Guided Study Sessions

The Guided Study Sessions (GSS) program refers to organized study sessions that are led by a qualified and trained facilitator (GSS leader) and offered in conjunction with specific courses. Study sessions are held three times each week outside of class for 60 minutes. Attendance is voluntary and students can attend as often as they like. GSS leaders plan activities that allow students to collaborate, share notes, develop study skills, prepare for exams, and apply course concepts using sample problems and exercises.


Some study sessions are in-person this quarter, while other sessions will take place on Zoom. Students enrolled in a designated GSS course have been added to a GSS Canvas page that includes Zoom links and session information. If you are enrolled in one of these courses and are having difficulty accessing the GSS Canvas page, please email


What is the Guided Study Sessions (GSS) program?

The Guided Study Sessions program refers to organized study groups that are led by a facilitator (GSS leader) and offered in conjunction with specific courses. These study sessions target historically difficult courses (i.e., courses with high withdrawal and failure rates) rather than high-risk students. Study sessions are held three times each week outside of regular class time and generally focus on recent course material. Attendance is voluntary and students can attend as often as they like and at any point during the quarter. Sessions emphasize peer-to-peer collaboration and allow students to share notes, discuss course concepts, develop study skills, and prepare for exams.

Who are the GSS leaders and what do they do?

GSS leaders are students who are knowledgeable about the subject area and have previously completed the course with a B (3.0) or better. They are recommended for the position by faculty and complete an intensive training program. GSS leaders receive regular guidance and feedback from the GSS supervisor(s). Leaders attend all class sessions so they know exactly what information is covered each day. GSS leaders determine which concepts or problems the study sessions will focus on and develop activities that help students better understand this information.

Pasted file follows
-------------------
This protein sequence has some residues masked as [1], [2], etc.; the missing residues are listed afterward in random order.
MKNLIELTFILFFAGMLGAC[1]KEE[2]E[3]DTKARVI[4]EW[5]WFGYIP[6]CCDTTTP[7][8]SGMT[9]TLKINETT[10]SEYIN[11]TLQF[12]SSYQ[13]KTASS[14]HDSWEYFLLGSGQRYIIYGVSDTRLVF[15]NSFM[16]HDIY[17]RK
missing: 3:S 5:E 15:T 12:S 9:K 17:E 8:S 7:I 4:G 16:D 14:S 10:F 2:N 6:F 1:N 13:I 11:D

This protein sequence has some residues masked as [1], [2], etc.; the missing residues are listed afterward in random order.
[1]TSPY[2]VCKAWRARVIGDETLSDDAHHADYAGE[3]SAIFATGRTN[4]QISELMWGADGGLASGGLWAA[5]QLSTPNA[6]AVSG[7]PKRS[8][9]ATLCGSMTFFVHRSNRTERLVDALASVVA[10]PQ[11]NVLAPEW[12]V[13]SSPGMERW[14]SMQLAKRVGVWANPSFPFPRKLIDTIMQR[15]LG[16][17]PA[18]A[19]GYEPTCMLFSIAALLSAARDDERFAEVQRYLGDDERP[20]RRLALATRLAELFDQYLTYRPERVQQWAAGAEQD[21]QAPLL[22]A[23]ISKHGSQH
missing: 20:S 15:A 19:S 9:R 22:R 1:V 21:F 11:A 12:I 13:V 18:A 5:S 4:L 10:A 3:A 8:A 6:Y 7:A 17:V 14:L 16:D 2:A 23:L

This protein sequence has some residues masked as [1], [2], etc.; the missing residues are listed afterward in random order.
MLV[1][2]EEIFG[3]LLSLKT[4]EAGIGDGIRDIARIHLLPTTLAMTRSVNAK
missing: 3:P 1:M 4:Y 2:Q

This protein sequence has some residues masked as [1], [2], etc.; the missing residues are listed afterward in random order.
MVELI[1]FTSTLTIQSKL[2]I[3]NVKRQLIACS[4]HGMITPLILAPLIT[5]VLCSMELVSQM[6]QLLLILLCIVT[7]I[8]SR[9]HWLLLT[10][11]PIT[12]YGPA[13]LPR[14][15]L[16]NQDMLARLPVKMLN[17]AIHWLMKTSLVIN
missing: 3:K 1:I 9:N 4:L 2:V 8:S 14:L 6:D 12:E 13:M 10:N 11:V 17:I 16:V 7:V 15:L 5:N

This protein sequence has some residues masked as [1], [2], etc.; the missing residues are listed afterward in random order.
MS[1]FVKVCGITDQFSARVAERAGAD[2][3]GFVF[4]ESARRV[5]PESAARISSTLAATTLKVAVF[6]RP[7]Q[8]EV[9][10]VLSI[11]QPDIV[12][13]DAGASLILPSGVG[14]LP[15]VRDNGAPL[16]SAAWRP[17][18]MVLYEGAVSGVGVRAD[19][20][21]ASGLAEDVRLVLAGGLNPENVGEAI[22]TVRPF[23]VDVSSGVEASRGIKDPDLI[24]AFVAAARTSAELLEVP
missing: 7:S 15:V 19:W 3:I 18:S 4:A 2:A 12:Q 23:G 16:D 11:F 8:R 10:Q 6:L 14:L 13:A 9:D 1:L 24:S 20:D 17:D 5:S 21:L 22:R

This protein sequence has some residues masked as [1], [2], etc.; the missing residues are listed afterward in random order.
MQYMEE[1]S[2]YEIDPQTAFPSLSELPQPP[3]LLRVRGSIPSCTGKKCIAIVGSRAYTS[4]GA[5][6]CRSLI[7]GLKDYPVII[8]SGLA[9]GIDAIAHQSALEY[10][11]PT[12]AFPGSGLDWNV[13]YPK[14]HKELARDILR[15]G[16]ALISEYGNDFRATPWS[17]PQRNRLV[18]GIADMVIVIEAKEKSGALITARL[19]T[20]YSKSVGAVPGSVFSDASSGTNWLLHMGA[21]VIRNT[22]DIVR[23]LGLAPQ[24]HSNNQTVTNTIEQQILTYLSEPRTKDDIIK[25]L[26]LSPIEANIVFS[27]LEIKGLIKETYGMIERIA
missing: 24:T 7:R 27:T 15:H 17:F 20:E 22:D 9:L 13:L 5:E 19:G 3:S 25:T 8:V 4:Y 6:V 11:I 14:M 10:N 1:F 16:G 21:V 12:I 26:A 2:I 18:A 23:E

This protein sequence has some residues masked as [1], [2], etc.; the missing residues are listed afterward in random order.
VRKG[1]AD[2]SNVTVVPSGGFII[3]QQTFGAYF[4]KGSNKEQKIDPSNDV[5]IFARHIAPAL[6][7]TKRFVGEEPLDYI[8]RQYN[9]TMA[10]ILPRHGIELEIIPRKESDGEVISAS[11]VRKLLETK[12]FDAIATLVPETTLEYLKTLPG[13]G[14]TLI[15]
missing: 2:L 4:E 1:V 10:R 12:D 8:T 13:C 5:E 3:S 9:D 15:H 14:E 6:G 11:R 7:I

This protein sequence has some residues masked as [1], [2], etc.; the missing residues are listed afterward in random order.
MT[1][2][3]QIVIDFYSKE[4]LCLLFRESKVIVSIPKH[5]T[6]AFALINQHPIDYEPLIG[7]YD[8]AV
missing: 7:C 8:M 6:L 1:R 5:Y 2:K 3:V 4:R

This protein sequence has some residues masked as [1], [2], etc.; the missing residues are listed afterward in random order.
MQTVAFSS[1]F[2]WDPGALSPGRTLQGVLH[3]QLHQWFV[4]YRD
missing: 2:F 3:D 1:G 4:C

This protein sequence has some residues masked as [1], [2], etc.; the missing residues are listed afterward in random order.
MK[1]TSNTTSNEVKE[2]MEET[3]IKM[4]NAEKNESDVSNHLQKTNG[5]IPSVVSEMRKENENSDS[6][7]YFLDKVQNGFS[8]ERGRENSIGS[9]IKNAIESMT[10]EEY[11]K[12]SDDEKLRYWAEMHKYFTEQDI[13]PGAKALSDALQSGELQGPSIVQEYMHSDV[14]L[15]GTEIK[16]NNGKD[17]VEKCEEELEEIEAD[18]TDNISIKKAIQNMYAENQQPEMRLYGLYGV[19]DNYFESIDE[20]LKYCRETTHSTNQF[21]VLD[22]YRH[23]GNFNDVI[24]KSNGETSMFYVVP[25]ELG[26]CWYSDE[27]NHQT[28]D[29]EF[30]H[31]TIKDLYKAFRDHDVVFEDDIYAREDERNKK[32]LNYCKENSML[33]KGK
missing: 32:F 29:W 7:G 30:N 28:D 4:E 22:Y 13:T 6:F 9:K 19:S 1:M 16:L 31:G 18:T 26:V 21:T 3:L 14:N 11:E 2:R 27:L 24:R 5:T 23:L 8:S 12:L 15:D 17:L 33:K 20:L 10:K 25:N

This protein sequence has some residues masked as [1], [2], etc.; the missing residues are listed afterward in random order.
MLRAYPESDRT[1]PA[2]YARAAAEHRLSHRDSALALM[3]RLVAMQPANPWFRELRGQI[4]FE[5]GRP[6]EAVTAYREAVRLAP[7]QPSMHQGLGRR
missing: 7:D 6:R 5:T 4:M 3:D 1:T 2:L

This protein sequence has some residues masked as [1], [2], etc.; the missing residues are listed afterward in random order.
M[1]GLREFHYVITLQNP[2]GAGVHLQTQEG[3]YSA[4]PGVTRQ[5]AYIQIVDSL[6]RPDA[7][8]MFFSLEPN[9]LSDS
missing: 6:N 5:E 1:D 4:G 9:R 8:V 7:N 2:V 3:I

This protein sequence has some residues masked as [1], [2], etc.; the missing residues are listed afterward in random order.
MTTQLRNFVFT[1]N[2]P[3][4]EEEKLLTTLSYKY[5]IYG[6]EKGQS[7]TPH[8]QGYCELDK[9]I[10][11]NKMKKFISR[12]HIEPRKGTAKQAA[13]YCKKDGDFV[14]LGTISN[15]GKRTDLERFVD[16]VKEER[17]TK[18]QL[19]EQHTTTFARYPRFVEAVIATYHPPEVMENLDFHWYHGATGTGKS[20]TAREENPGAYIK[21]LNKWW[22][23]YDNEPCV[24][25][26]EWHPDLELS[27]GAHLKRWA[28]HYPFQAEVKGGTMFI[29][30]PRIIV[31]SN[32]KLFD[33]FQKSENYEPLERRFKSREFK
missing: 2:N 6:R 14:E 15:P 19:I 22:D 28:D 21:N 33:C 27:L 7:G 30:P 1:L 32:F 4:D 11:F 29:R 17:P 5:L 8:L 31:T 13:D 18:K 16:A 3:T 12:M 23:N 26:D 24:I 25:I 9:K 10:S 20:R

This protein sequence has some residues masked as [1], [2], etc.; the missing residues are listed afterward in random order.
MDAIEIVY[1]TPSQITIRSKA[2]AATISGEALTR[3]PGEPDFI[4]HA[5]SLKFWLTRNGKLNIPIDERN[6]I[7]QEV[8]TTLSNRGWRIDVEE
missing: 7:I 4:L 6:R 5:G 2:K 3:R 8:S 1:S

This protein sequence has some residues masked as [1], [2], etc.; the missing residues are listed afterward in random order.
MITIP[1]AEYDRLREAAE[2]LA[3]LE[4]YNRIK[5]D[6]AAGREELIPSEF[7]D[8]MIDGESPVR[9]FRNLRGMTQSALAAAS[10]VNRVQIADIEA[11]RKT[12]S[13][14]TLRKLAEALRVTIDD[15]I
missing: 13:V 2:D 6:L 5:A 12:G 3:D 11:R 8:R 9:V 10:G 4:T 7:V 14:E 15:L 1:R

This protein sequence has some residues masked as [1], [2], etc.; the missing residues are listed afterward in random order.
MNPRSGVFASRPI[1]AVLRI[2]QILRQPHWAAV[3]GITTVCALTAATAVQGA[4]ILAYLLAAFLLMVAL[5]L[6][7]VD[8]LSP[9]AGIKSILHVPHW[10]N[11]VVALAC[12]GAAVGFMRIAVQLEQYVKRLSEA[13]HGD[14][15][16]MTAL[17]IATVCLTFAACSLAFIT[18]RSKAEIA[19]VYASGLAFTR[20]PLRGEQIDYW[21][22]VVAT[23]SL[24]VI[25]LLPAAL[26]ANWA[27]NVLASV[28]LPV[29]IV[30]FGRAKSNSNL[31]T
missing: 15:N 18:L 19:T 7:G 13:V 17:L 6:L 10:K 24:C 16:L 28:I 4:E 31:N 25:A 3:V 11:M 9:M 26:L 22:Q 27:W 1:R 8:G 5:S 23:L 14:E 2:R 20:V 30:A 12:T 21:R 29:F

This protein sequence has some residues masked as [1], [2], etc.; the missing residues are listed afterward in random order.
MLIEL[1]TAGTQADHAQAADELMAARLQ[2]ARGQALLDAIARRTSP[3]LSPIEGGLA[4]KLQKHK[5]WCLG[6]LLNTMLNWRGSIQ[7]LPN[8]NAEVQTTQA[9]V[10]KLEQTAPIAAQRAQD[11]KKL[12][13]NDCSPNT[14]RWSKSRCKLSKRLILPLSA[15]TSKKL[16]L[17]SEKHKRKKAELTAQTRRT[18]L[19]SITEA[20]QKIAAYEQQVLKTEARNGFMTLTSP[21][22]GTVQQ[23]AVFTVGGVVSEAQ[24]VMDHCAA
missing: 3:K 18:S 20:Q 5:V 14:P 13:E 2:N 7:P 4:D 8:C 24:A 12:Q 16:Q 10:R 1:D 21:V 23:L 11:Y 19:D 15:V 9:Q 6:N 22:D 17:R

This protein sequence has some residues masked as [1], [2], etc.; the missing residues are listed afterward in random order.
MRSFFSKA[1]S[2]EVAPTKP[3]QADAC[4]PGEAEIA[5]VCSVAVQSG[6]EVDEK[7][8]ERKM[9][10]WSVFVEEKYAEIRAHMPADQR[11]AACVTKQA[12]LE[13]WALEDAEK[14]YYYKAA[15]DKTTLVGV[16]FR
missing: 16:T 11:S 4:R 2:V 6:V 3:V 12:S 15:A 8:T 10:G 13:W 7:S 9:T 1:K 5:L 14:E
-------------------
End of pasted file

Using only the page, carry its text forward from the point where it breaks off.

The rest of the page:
What kinds of activities are used in study sessions?

Activities touch on a variety of learning styles and approaches (e.g., auditory, visual, written, independent, small group) and emphasize effective strategies for studying course materials. For example, students may work in small groups to define terms or solve problems, play Jeopardy-style games that cover course content, or brainstorm possible exam questions. GSS leaders focus the sessions on particularly difficult concepts or problems discussed in class, and all activities emphasize peer-to-peer interaction. The GSS leader does not lecture or reteach.

What are the benefits of Guided Study Sessions?

Studies show that students who attend study sessions are more engaged in class and earn higher overall course grades than those who do not attend. These sessions also help students develop effective study habits.

How is the GSS Program Different from Traditional Tutoring?

Traditional Tutoring

  • Students receive one-on-one help from a tutor
  • Tutoring sessions focus on student's immediate questions or concerns. Tutors do not "plan" sessions.
  • Tutoring takes place as needed during the Bock Learning Center hours of operation
  • Tutors have content area knowledge but are not familiar with what occurs in a student's class on a day-to-day basis
  • Tutors do not work with a student's instructor

Guided Study Sessions

  • Students work alongside peers in GSS leader-facilitated group study sessions.